Not just words

Eliza Doolittle in the musical ‘My Fair Lady’ comes to the point of exasperation ‘Words, words words!’ she exclaims and then breaks into song and sings

Don’t talk of stars, burning above
If you’re in love, show me!
Tell me no dreams, filled with desire
If you’re on fire, show me!

Has Eliza something to say to us?

Has Eliza something to say to us?

General Synod on our Sunday in York always escapes the campus and heads for the centre of the city and the beauty of the Minster to join with the congregation there for the Choral Eucharist. But it is a short break because then we head back as the business resumes in the afternoon. But it was good to be in York Minster – such a wonderful place in which to worship and good to hear Archbishop Justin preach. As part of what he said he reminded us that ‘the church is called to a loving critique of the secular power’. That could be about telling those in power, nationally or locally, what they should be doing. Words. But what is much more powerful is the showing. Later in the day the Bishop of Chelmsford, as he introduced a presentation on the work of MEAC (Minority Ethic Anglican Concerns), said ‘Stop praying for peace; stop praying that the hungry are fed – unless you are prepared to be part of the solution’. As Eliza would say

If you’re on fire, show me!

The first item of business in the afternoon was about words, new, alternative words for the Rite of Baptism. The words we have in Common Worship are thought by many to be inaccessible, a barrier to understanding to many of those who come to baptism or bring their babies to be baptised. And even the words that we approved today can still be challenging if you have had no upbringing in the Christian faith. What does to ‘die with Christ and rise with him’ mean? It isn’t obvious when we just hear it. If you’re on fire, show me!

We worry so much about texts for liturgy and that is not wrong – words are very important and the right words are very important and accessible language is very important – but they are only part of the story. It is in the liturgy that we express our doctrine as Anglicans, but we also do it when we ‘perform’, ‘present’, ‘act out’, make real the words in the liturgy. The words have to live, have life breathed into them and through them.

Don’t talk of love lasting through time
Make me no undying vow
Show me now!

After a short debate on Standing Orders we returned to liturgy. The regulations about the Administration of Holy Communion have been amended by this Synod to allow children to be ministers of the Eucharist. This was the final stage of approval of this change. But this is exactly what we mean by showing and not just speaking. When we see children participating in giving the sacrament to those who come to receive it, then we will see that they are equally the church, as much as older people are, and as validly and as fully. We will not just say it we will be able to show it. It will be a powerful, living, eloquent statement of who are.

The afternoon ended – before an introduction to tomorrow’s group work – with the presentation by MEAC that I have already mentioned. The painful truth, which Bishop Stephen Cottrell pulled no punches in speaking about, is that as far as the numbers of black and minority ethic people in leadership positions in the church is concerned we are going backwards and not forwards. Words are not enough he was saying to us, don’t just pray for black and minority vocations, work for them; we need affirmative action.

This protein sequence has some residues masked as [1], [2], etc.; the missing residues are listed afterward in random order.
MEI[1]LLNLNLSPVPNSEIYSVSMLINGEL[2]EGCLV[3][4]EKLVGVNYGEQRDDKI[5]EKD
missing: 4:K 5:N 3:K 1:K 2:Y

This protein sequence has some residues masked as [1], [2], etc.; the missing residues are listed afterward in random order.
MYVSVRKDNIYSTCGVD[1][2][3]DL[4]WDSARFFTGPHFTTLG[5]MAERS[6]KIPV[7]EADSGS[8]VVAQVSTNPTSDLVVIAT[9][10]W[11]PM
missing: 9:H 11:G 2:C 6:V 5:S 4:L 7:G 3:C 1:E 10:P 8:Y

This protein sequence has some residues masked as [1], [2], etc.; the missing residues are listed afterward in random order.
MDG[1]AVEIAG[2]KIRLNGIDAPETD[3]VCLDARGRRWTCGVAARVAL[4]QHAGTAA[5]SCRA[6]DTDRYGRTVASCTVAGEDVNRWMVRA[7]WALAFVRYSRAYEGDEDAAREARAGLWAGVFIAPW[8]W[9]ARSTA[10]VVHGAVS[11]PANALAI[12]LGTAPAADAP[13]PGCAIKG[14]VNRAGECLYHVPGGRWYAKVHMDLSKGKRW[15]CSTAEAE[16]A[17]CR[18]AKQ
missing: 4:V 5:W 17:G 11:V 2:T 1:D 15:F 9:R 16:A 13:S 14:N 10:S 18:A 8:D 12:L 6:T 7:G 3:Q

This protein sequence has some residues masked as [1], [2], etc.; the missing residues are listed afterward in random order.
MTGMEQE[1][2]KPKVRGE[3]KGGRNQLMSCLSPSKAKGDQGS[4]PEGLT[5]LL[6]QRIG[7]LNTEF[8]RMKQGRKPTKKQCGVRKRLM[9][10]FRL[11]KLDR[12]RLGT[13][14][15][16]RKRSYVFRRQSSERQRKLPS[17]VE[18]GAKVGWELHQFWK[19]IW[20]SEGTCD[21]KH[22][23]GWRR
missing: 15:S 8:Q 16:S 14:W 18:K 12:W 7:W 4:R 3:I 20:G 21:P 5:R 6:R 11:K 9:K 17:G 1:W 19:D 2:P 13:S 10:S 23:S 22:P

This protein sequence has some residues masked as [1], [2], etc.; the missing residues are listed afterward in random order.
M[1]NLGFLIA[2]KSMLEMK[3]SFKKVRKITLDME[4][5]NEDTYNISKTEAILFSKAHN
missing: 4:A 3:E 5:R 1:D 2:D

The Revd Rose Hudson-Wilkin, one of more prominent black priests

The Revd Rose Hudson-Wilkin, one of more prominent black priests

There was a great film shown which highlighted the issues. We simply do not look like the church that we are, and the church that God calls us to be, the church God has already created and blessed and empowered. The church of the day of Pentecost was multi-ethnic, multi-cultural but the church we see before us in Synod and in the nation is a poor and pale reflection of that.

Great words were being said, as you can imagine, but words are not enough. We have to mean what we say and put them into action, we have to show a different face to the nation and to the world. It was a powerful debate and we have to behave differently. And we can do better, we know that.

The point was well made that last year we approved the ordination of women as bishops. Already we have six women, in or about to be in episcopal orders. We have shown that we can move swiftly when we want to and the face of the House of Bishops is changing. So what has stopped us moving as swiftly where black, Asian and minority ethnic people are concerned? Is there still a deep down racism at work, do we not care, are we acting out of unconscious bias and prejudice? These are series and sobering questions.

God did not just speak his word, he sent his word and showed his Word in Jesus, for as John says

And the Word became flesh and lived among us. (John 1.14)

God loved and spoke and acted – and he calls us to do the same.

Don’t talk of love lasting through time
Make me no undying vow
Show me now!

And God has!

God of the Living Word,
may the words I speak
be made real in the things I do;
in the power of your Word,
Jesus.
Amen.

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